Fees charged on things like credit card and payWave transactions will be lower as of today, thanks to new regulations that come into force.
The changes are expected to save merchants $74 million each year, some of which the Government hopes will be passed on to consumers.
Commerce Minister David Clark said the regulations were the culmination of a campaign pledge made in the 2020 election.
“We made a campaign promise in 2020 to reduce merchant fees. Today, we deliver on that promise. This is a win for both small business and consumers,” Clark said.
“The Retail Payment System Act passed in May, just six months ago. Government has moved to implement change as quickly as could be done,” he said.
That legislation was particularly popular in Parliament, passing with the support of every party but Act.
Clark said it was “unfair that retailers, especially small retailers, have been constantly stung with high fees for offering services they need to survive”.
Merchant service fees are the fees paid by retailers to accept credit cards and some debit card payments. The major cost component of any merchant service fee is the interchange fee. This is the charge from the retailer’s bank to the customer’s bank for processing the payment.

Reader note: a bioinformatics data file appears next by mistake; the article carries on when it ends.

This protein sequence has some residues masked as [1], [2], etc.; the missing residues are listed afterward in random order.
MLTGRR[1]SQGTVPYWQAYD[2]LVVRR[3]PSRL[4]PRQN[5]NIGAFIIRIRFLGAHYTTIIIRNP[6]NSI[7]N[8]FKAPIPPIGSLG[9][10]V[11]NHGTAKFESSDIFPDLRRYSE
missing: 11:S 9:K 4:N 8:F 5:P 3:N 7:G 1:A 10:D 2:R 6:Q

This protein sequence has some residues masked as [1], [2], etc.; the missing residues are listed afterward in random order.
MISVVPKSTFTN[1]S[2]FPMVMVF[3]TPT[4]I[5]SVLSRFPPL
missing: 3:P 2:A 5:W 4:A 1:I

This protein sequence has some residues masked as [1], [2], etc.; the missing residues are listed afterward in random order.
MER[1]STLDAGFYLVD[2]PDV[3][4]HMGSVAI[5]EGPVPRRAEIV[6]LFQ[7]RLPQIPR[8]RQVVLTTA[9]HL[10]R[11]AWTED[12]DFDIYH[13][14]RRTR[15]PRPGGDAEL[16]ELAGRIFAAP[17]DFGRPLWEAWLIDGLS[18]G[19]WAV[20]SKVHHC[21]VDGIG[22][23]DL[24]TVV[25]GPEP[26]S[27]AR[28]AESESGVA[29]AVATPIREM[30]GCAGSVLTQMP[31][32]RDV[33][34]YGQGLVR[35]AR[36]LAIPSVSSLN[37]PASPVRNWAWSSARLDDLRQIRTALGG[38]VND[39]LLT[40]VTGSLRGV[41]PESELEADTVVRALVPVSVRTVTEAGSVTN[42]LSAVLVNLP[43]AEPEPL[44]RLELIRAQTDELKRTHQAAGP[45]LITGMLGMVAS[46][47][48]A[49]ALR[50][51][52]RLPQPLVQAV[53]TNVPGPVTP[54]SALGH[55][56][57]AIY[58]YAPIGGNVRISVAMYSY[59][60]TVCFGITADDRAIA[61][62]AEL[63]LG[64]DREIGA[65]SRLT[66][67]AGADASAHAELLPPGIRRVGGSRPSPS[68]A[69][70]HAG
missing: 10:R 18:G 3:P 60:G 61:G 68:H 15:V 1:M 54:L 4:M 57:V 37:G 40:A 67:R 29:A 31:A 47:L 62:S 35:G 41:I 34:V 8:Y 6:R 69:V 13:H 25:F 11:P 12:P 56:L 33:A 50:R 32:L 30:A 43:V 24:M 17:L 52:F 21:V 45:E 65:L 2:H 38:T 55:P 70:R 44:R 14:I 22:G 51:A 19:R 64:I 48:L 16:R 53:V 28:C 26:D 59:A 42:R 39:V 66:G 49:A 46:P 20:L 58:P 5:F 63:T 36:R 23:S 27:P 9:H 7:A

Many shops choose to pass this fee on to consumers for using credit cards or payWave, resulting in higher prices.
It is hoped that this practice will end, or the passed-on fees will be lower, thanks to the legislation.
The cap on credit interchange fees is set at 0.8 per cent, in line with fees charged in Australia.
The legislation also caps fees for online debit transactions at 0.6 per cent.
“The changes expected to save merchants in New Zealand conservatively $74 million each year over time. And, with overheads dropping, I’d expect to see consumers benefit from savings,” Clark said.
“The Commerce Commission has also been given a broad suite of powers to intervene and regulate different participants in the retail payment system. It is currently monitoring to ensure that businesses pass on the reduction in fees to their customers.”